Monday, August 8, 2011

Make a Pennant Garland for Your Open House

Open houses are all about attracting attention. That's exactly what this simple string of colorful pennants will do.

If your realtor has scheduled an open house, your job is to have your home sparkling clean and staged to please.

You might also want to do whatever you can to let passersby and neighbors know that something special is going on. The more people learn that your home is on the market and is open for visitors, the better. Word spreads.

Realtors and home buyers out looking for your open house will be sure to spot you easily.

Yes, you'll get looky-loos, but you never know when one person will be the link to a potential buyer.

So, fly your flags. Show off your home. This banner was made from two $1 vinyl tablecloths, some recycled string, and a little glue. Tack the end of it to a corner board on your home, or tie it to a gutter, and run it down to a stake on the ground or a flower pot. 

This attention grabber is also what you can hang out the day of your garage sale, the day you turn the results of your de-cluttering into cash. You did de-clutter, didn't you?

Save your string of flags. Once your home is sold, you can have a party, and decorate the back yard. Or use them indoors at your next birthday party.

I wanted to make my flags bi-color. The 54" x 108" tablecloths I bought were big enough that using less than half of each made a banner over 30 feet long. That left me with with enough tablecloth for a picnic or two.

I chose to put my rotary cutter to work to speed the cutting process and get straight, even lines. If you don't have a cutter like this, or you want your children to make these banners, you could draw the outlines with pencil, and then cut the pennants out with scissors.

Supplies. Here is all you need. I neglected to add the string to my photo. You can use any cord or twine that will not stretch or break.

  
  • File folder or cardboard for pattern
  • Metal ruler
  • Pencil
  • Scissors
  • Plastic table cloths in your choice of colors
  • Rotary cutter
  • Self-healing mat
  • Fabric adhesive
  • Sting or cord

Open the file folder, and fold it to determine the lengthwise center. Use the ruler and pencil to draw lines from the corners to the center point, to form a triangle. Cut the pattern out with scissors. 


Fold the tablecloth to make eight to twelve layers. Lay the pattern to maximize the surface area. Cut, using the rotary cutter and metal ruler.


Discard the small pieces. This is what your pennants will look like. The first photo showed blue flags, and this photo shows white ones. Don't let me confuse you.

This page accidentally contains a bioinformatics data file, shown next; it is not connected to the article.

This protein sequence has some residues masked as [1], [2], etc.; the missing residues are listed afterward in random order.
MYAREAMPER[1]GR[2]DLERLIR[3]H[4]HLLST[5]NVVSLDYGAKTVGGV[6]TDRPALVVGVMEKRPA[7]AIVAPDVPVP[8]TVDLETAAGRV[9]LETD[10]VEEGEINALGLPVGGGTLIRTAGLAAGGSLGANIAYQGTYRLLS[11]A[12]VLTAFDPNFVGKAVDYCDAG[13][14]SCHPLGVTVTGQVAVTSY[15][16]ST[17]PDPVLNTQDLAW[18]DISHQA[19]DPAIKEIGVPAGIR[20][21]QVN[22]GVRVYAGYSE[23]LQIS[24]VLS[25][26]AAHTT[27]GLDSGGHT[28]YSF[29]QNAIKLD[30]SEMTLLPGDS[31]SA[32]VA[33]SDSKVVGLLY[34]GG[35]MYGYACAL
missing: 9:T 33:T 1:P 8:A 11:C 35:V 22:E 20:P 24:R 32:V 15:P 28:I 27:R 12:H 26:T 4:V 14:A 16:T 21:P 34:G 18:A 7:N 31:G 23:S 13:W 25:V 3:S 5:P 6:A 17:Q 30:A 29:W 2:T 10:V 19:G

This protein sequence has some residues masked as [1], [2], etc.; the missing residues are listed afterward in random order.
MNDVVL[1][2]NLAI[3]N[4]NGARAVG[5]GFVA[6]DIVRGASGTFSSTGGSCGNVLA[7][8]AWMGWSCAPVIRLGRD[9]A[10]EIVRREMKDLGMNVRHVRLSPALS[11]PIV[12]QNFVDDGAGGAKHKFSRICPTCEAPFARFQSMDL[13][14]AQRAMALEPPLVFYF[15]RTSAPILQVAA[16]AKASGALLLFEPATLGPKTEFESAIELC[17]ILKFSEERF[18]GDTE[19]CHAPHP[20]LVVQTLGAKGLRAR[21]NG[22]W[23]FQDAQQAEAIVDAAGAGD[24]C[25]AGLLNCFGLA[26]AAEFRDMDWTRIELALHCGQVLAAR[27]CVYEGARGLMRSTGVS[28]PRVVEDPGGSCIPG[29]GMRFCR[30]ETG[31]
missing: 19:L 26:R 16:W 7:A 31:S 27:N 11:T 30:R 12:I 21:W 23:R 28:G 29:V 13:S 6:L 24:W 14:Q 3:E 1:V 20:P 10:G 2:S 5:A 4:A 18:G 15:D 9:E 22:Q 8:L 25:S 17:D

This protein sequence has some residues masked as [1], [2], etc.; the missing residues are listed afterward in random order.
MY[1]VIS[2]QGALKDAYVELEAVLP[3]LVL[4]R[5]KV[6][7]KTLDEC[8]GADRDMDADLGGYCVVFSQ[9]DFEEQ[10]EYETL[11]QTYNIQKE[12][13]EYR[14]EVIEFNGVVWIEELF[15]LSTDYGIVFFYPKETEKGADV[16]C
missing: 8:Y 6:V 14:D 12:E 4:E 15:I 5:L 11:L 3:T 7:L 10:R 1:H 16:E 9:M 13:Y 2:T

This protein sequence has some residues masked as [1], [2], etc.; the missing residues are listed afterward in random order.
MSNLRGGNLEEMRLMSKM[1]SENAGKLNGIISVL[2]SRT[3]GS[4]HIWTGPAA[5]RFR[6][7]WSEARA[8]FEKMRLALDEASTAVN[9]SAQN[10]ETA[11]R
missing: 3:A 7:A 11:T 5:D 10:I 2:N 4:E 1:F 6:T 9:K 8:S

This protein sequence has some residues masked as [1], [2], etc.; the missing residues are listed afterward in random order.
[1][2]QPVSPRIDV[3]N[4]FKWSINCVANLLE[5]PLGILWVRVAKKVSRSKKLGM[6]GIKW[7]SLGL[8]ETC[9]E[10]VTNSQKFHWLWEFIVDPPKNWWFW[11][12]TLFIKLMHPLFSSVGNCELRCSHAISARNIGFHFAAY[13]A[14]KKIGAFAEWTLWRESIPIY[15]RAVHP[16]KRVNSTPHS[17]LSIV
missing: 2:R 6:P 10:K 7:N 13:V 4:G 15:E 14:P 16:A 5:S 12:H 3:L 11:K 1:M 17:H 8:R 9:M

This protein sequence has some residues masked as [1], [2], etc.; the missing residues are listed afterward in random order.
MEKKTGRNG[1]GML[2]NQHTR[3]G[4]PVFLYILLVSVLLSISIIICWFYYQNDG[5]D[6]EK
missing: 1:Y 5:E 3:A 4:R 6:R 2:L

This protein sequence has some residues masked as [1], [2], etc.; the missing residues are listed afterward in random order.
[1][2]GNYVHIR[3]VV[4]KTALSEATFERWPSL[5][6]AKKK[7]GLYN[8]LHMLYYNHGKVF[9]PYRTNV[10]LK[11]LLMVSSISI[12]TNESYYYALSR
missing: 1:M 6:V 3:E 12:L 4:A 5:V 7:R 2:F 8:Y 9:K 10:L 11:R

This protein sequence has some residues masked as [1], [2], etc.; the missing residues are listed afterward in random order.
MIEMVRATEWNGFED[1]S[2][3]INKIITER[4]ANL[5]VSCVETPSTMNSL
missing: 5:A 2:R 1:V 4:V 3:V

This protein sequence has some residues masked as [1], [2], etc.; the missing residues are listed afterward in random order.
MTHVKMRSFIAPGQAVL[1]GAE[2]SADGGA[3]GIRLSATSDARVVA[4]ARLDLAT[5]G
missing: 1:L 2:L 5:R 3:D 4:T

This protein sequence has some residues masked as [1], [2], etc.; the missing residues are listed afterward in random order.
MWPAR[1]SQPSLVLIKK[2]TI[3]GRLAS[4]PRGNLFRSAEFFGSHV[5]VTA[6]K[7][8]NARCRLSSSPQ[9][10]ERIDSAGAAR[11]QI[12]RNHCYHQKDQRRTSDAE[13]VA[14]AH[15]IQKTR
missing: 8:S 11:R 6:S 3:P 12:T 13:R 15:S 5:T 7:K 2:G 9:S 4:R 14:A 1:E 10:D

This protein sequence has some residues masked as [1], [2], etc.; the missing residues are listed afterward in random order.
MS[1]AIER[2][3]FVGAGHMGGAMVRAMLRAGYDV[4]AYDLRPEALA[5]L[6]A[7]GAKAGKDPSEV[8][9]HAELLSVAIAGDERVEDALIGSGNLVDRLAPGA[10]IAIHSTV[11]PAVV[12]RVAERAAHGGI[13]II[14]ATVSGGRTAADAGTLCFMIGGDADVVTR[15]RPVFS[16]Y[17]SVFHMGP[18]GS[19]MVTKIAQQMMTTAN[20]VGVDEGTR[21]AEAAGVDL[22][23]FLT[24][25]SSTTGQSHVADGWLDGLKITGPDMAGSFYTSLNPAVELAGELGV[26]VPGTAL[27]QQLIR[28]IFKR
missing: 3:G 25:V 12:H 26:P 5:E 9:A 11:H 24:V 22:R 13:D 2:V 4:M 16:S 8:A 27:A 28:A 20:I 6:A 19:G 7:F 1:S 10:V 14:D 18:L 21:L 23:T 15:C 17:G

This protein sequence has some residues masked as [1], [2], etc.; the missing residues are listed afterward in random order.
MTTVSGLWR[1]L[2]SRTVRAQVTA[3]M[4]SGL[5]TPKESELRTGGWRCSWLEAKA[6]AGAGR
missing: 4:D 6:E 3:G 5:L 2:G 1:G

If you used the fold of the plastic tablecloth for one of the edges on your triangle, you'll have to trim away a smidgen to make separate flags. This is what I am doing here. You can cut through all layers in one cut.


I used my ironing board for a work surface. That meant I could glue only four flags at a time, then let the glue dry for an hour and move along to the next four flags. If you have a larger work surface, or can use the floor (my dog would be like all over those flags!), the gluing will go faster.

Lay a few pennants down, and lay the cord on  top as shown.


Run a line of fabric adhesive above and below where the string will be. I tried regular school glue, but it did not adhere well to the vinyl. This Liquid Stitch, original version, stuck well, and is waterproof, so even if it rains on your open house day, your pennants won't fall apart.

Of course, I tried a hot glue gun first, and of course that melted the vinyl in about 1/1000 of a second!


Fold the top over to seal the cord in the pennant. You'll be able to slide the string so the pennants snug up to each other, or you can put space between them if you like that style.

This is how my pennants looked when I was done.

The Liquid Stitch label says to let the glue dry for 24 hours, but I found that it was tacky enough to move on to another section of the garland after about an hour.

I love the way these pennants flutter in the breeze. If it is very windy in your area, they might just stay horizontal, or even wrap around the string, because they are quite lightweight.

I hope you can make and use my DIY Open House Flags. Your home should fly flags for attention when it's Open House Day.

To be sure your home doesn't wave any "red flags" for people touring homes to buy, you need to stage hour home wisely. 

That's where my eBook, DIY Home Staging Tips to Sell Your Home Fast and For Top Dollar, can help!  I'll show you the difference between good and bad staging, and I'll teach you the easy and economical tricks and techniques I've learned staging homes for sale.

For example, I've devoted one entire section to staging your home's exterior. This easily downloadable eBook gives you a healthy share of tips to make the curb appeal of your home go off the charts.


That's wise staging! I'll show you how.

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